Jesus did not celebrate his birthday. I look in bible nowhere says christmas in there

    December 23, 2010 at 11:02 am |
  5. LOL at Atheists

    It must suck to be one and not believe in anything.

    December 23, 2010 at 11:01 am |
    • SarahN

      It doesn't suck to lack belief at all. The world is just as amazing, and for me it became far more amazing when I accepted my non-belief.

      December 23, 2010 at 11:16 am |
    • Brian

      Nope not at all. But it must suck to have such a believe that you cant see anything else as maybe being right but each to their own.

      December 23, 2010 at 1:28 pm |
    • Zeuss

      The religionists have you lock, stock, and barrel and THAT must really suck!

      December 24, 2010 at 4:25 am |
  6. Kelly

    I first want to say that pic above the story is beautiful!! Second. I am Pagan, husband is christian. I celebrate BOTH Christmas and Yule/Winter Solstice. Many Christmas traditions are old Pagan customs by the way.

    December 23, 2010 at 11:00 am |
  7. grvol

    I'm an athiest but I believe in Santa Claus! I should be able to celebrate x-mas.

    December 23, 2010 at 10:59 am |
  8. DDRM

    Americans have the right to celebrate any day as they like. However, Dec 25 is Christmas and is a beautiful time of year for Christians that wish Christ's peace to all (faithful and atheists alike). On Thanksgiving, you say Happy Thanksgiving, on 4th of July you wish people a Happy 4th and on Dec 25th, you wish people a Merry Christmas. During early days of December, I wished my Jewish friends a Happy Chanakuh because it's an important time of year for them as well. I have even celebrated the holidays with them at times and wished each other Happy Chanukah and Merry Christmas. Let's not be mean-spirited to the millions of Christians. Let's not be petty and cruel.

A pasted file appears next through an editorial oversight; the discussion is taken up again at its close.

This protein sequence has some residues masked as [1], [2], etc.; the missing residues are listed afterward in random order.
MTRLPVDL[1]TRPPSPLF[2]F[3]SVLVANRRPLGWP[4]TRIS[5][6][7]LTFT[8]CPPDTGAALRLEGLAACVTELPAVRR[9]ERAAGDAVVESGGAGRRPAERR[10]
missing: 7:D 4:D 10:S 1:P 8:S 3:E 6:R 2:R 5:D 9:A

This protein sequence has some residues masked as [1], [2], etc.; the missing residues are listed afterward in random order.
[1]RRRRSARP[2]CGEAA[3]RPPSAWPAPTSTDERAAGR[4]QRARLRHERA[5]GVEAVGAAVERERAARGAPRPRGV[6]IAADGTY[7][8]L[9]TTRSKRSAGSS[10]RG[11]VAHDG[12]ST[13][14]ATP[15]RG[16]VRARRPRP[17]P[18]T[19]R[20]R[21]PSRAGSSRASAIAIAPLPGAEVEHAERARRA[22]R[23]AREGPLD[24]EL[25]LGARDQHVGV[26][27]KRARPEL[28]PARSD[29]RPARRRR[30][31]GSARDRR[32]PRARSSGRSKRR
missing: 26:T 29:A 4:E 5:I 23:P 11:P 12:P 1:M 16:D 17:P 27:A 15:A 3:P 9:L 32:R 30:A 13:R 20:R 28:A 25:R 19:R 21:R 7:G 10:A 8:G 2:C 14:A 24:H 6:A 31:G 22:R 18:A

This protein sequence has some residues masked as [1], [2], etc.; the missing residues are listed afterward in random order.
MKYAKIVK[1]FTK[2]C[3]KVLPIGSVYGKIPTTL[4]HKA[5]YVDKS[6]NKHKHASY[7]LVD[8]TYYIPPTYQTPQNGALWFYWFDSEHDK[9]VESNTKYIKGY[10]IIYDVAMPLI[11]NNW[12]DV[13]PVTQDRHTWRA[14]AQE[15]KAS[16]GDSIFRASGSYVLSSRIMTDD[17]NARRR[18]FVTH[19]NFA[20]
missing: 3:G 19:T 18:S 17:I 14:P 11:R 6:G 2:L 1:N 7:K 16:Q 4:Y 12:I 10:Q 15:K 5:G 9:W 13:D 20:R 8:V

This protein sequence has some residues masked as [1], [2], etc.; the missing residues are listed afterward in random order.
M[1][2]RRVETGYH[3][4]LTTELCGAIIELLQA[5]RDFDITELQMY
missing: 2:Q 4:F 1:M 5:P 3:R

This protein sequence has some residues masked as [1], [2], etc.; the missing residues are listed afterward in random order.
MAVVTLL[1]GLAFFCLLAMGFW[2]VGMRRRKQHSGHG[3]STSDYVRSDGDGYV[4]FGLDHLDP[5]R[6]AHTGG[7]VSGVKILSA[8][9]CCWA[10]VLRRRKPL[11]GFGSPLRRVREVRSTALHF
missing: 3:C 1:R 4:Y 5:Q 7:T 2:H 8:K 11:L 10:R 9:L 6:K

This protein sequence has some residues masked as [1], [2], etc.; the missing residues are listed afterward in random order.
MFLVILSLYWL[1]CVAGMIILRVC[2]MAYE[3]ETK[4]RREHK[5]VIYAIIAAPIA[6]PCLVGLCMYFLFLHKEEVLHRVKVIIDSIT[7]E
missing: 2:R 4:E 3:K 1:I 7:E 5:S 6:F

December 23, 2010 at 10:58 am |
    • Scott

      @DDRM: So what was “mean-spirited” or “petty and Cruel” about that add?

      December 23, 2010 at 4:10 pm |
  9. ColdInCO

    It's obviously silly for adults to believe that a man walked on water, magically brought dead people back to life, and himself spent some time as a zombie. No question. The christians that I know are not schizophrenics, though – they don't take this magical stuff literally. I'm not sure what they believe, actually, beyond that Jesus had some solid advice for people and that the universe is a mysterious place. You can find folks who believe literally in the bible, of course. Kansas is full of them. But I doubt that most people who call themselves christians actually believe that the earth is 7000 years old or that Noah actually took 2 of every species on a Mediterranean cruise.

    December 23, 2010 at 10:58 am |
  10. Mike T

    I don't see the purpose of an Atheist's rally against Christmas. What other people do or think is a purely personal thing and there is no rule that an atheist cannot enjoy the core message of Christmas whether one is a Christian or not. Charity, love, hope,family and joy are not religious icons. A Christmas tree has absolutely nothing to do with the Christian holiday. Santa Claus and reindeer appear nowhere in the Bible. And TRUST ME...Macy's doesn't care whether a Mastercard is wielded by a Atheist or Christian as long as the purchase is approved at checkout!